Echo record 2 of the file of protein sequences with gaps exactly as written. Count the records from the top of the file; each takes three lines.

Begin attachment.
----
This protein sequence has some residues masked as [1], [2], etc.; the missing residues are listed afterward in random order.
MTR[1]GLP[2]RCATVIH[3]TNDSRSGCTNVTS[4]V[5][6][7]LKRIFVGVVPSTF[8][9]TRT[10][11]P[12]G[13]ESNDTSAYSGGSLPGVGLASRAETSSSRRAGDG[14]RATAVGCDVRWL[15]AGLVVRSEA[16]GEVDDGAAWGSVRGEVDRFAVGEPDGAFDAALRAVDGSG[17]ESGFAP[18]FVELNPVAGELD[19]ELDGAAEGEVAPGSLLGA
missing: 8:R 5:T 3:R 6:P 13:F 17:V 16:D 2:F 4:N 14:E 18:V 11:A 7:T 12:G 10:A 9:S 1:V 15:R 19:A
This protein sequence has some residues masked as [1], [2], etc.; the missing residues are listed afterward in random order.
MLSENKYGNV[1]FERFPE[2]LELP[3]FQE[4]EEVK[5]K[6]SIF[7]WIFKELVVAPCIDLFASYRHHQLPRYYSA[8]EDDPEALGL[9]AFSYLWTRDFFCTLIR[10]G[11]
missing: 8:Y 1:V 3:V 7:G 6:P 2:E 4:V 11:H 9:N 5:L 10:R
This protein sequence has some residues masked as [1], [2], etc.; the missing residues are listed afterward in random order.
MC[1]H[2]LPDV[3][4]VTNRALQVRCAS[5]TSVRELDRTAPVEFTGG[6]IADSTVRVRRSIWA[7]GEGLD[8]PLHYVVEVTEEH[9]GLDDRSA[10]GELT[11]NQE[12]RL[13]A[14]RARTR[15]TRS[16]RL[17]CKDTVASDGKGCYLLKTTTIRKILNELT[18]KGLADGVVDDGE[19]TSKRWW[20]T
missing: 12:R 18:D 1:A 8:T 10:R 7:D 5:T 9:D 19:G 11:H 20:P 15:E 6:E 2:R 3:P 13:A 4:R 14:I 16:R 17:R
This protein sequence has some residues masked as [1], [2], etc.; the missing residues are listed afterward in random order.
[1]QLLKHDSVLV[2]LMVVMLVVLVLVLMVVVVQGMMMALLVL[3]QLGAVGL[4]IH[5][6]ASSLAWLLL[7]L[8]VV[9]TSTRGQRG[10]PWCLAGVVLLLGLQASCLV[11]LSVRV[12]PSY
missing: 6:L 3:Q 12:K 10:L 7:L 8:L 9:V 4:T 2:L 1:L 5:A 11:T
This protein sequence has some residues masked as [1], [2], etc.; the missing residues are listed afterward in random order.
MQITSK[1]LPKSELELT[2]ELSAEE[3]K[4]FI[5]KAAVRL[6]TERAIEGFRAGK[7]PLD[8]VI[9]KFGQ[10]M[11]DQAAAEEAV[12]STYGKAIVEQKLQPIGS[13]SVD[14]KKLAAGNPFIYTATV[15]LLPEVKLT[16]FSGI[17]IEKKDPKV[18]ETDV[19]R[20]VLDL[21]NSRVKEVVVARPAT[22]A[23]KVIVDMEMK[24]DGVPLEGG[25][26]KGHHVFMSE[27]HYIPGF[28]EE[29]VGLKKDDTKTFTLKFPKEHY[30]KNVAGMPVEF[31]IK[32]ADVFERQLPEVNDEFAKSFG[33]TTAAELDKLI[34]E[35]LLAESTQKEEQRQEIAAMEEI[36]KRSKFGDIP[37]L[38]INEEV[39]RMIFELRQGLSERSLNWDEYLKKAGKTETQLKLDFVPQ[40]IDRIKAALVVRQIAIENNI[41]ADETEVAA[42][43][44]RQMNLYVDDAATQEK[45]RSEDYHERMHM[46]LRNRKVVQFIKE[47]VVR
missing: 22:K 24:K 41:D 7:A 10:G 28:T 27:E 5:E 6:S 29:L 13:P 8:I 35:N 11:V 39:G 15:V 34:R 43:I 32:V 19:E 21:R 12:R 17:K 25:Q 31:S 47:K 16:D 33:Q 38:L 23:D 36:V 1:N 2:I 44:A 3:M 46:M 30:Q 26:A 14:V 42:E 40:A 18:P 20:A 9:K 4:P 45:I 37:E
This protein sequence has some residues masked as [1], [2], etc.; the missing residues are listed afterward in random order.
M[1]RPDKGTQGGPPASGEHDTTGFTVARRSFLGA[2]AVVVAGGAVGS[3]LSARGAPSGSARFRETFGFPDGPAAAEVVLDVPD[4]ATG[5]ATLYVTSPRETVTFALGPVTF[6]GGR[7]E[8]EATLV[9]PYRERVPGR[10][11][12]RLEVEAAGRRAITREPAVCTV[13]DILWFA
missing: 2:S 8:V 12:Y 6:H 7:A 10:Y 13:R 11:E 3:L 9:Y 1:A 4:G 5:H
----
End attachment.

This protein sequence has some residues masked as [1], [2], etc.; the missing residues are listed afterward in random order.
MLSENKYGNV[1]FERFPE[2]LELP[3]FQE[4]EEVK[5]K[6]SIF[7]WIFKELVVAPCIDLFASYRHHQLPRYYSA[8]EDDPEALGL[9]AFSYLWTRDFFCTLIR[10]G[11]
missing: 8:Y 1:V 3:V 7:G 6:P 2:E 4:V 11:H 9:N 5:L 10:R